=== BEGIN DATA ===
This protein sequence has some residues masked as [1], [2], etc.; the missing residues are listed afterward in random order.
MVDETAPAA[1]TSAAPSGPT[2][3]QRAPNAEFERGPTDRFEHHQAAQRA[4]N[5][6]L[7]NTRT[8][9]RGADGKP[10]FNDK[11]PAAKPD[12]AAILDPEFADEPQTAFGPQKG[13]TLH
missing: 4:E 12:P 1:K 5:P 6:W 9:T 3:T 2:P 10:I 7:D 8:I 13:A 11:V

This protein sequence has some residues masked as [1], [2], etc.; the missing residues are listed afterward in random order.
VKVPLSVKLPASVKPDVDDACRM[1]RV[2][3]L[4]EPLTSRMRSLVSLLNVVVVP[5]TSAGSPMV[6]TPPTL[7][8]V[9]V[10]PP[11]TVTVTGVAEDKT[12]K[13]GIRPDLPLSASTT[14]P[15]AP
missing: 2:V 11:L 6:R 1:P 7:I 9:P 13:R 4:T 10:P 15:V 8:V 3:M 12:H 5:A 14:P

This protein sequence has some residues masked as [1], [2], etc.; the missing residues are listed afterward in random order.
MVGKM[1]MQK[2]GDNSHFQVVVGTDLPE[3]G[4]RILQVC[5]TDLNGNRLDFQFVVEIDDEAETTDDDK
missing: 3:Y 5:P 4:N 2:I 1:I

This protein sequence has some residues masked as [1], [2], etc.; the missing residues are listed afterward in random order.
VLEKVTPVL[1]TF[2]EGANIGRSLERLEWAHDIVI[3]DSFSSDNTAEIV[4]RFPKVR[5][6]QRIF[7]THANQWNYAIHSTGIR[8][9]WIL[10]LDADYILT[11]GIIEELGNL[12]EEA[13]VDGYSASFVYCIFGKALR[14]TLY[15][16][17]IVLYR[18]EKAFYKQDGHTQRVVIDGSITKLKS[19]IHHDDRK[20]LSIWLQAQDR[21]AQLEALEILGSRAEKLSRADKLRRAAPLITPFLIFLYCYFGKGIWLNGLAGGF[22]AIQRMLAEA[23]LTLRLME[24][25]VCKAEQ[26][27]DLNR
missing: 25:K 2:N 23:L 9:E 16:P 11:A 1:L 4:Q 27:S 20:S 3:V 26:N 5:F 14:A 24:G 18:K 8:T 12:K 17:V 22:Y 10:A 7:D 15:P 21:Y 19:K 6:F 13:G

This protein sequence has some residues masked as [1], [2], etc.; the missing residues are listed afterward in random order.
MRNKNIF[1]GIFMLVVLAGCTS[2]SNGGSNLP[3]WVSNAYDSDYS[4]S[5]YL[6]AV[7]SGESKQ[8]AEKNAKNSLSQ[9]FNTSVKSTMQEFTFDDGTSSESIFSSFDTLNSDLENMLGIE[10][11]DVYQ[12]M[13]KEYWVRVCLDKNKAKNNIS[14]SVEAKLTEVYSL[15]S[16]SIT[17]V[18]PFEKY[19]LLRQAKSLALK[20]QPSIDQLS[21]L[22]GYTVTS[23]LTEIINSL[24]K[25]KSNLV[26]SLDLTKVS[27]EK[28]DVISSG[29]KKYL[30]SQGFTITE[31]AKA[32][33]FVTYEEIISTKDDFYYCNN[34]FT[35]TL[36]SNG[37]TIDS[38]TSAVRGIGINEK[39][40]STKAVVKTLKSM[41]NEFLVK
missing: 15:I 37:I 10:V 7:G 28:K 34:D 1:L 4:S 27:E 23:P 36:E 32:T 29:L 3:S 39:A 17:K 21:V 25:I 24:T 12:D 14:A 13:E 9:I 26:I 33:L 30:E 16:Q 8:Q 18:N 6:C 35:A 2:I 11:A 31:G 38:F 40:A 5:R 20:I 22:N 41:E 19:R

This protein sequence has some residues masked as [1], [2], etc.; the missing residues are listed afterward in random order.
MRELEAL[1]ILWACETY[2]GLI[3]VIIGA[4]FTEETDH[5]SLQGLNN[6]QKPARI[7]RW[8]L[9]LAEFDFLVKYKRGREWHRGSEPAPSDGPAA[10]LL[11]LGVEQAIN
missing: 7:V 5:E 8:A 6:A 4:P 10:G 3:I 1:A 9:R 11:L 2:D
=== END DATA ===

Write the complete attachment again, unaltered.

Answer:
This protein sequence has some residues masked as [1], [2], etc.; the missing residues are listed afterward in random order.
MVDETAPAA[1]TSAAPSGPT[2][3]QRAPNAEFERGPTDRFEHHQAAQRA[4]N[5][6]L[7]NTRT[8][9]RGADGKP[10]FNDK[11]PAAKPD[12]AAILDPEFADEPQTAFGPQKG[13]TLH
missing: 4:E 12:P 1:K 5:P 6:W 9:T 3:T 2:P 10:I 7:D 8:I 13:A 11:V

This protein sequence has some residues masked as [1], [2], etc.; the missing residues are listed afterward in random order.
VKVPLSVKLPASVKPDVDDACRM[1]RV[2][3]L[4]EPLTSRMRSLVSLLNVVVVP[5]TSAGSPMV[6]TPPTL[7][8]V[9]V[10]PP[11]TVTVTGVAEDKT[12]K[13]GIRPDLPLSASTT[14]P[15]AP
missing: 2:V 11:L 6:R 1:P 7:I 9:P 13:R 4:T 10:P 15:V 8:V 3:M 12:H 5:A 14:P

This protein sequence has some residues masked as [1], [2], etc.; the missing residues are listed afterward in random order.
MVGKM[1]MQK[2]GDNSHFQVVVGTDLPE[3]G[4]RILQVC[5]TDLNGNRLDFQFVVEIDDEAETTDDDK
missing: 3:Y 5:P 4:N 2:I 1:I

This protein sequence has some residues masked as [1], [2], etc.; the missing residues are listed afterward in random order.
VLEKVTPVL[1]TF[2]EGANIGRSLERLEWAHDIVI[3]DSFSSDNTAEIV[4]RFPKVR[5][6]QRIF[7]THANQWNYAIHSTGIR[8][9]WIL[10]LDADYILT[11]GIIEELGNL[12]EEA[13]VDGYSASFVYCIFGKALR[14]TLY[15][16][17]IVLYR[18]EKAFYKQDGHTQRVVIDGSITKLKS[19]IHHDDRK[20]LSIWLQAQDR[21]AQLEALEILGSRAEKLSRADKLRRAAPLITPFLIFLYCYFGKGIWLNGLAGGF[22]AIQRMLAEA[23]LTLRLME[24][25]VCKAEQ[26][27]DLNR
missing: 25:K 2:N 23:L 9:E 16:P 11:A 1:L 4:Q 27:S 20:S 3:V 26:N 5:F 14:A 24:G 18:K 8:T 12:K 17:V 22:Y 10:A 7:D 15:P 21:Y 19:K 6:F 13:G

This protein sequence has some residues masked as [1], [2], etc.; the missing residues are listed afterward in random order.
MRNKNIF[1]GIFMLVVLAGCTS[2]SNGGSNLP[3]WVSNAYDSDYS[4]S[5]YL[6]AV[7]SGESKQ[8]AEKNAKNSLSQ[9]FNTSVKSTMQEFTFDDGTSSESIFSSFDTLNSDLENMLGIE[10][11]DVYQ[12]M[13]KEYWVRVCLDKNKAKNNIS[14]SVEAKLTEVYSL[15]S[16]SIT[17]V[18]PFEKY[19]LLRQAKSLALK[20]QPSIDQLS[21]L[22]GYTVTS[23]LTEIINSL[24]K[25]KSNLV[26]SLDLTKVS[27]EK[28]DVISSG[29]KKYL[30]SQGFTITE[31]AKA[32][33]FVTYEEIISTKDDFYYCNN[34]FT[35]TL[36]SNG[37]TIDS[38]TSAVRGIGINEK[39][40]STKAVVKTLKSM[41]NEFLVK
missing: 15:I 37:I 10:V 7:G 28:K 34:D 1:L 4:S 27:E 23:P 36:E 32:T 29:L 3:S 39:A 17:K 21:V 25:I 24:T 12:D 14:A 13:E 9:I 26:I 33:L 30:E 16:Q 8:Q 18:N 6:C 35:A 2:I 11:A 31:G 38:F 40:A 5:R 20:I 22:N 41:E 19:R

This protein sequence has some residues masked as [1], [2], etc.; the missing residues are listed afterward in random order.
MRELEAL[1]ILWACETY[2]GLI[3]VIIGA[4]FTEETDH[5]SLQGLNN[6]QKPARI[7]RW[8]L[9]LAEFDFLVKYKRGREWHRGSEPAPSDGPAA[10]LL[11]LGVEQAIN
missing: 7:V 5:E 8:A 6:A 4:P 10:G 3:I 1:A 9:R 11:L 2:D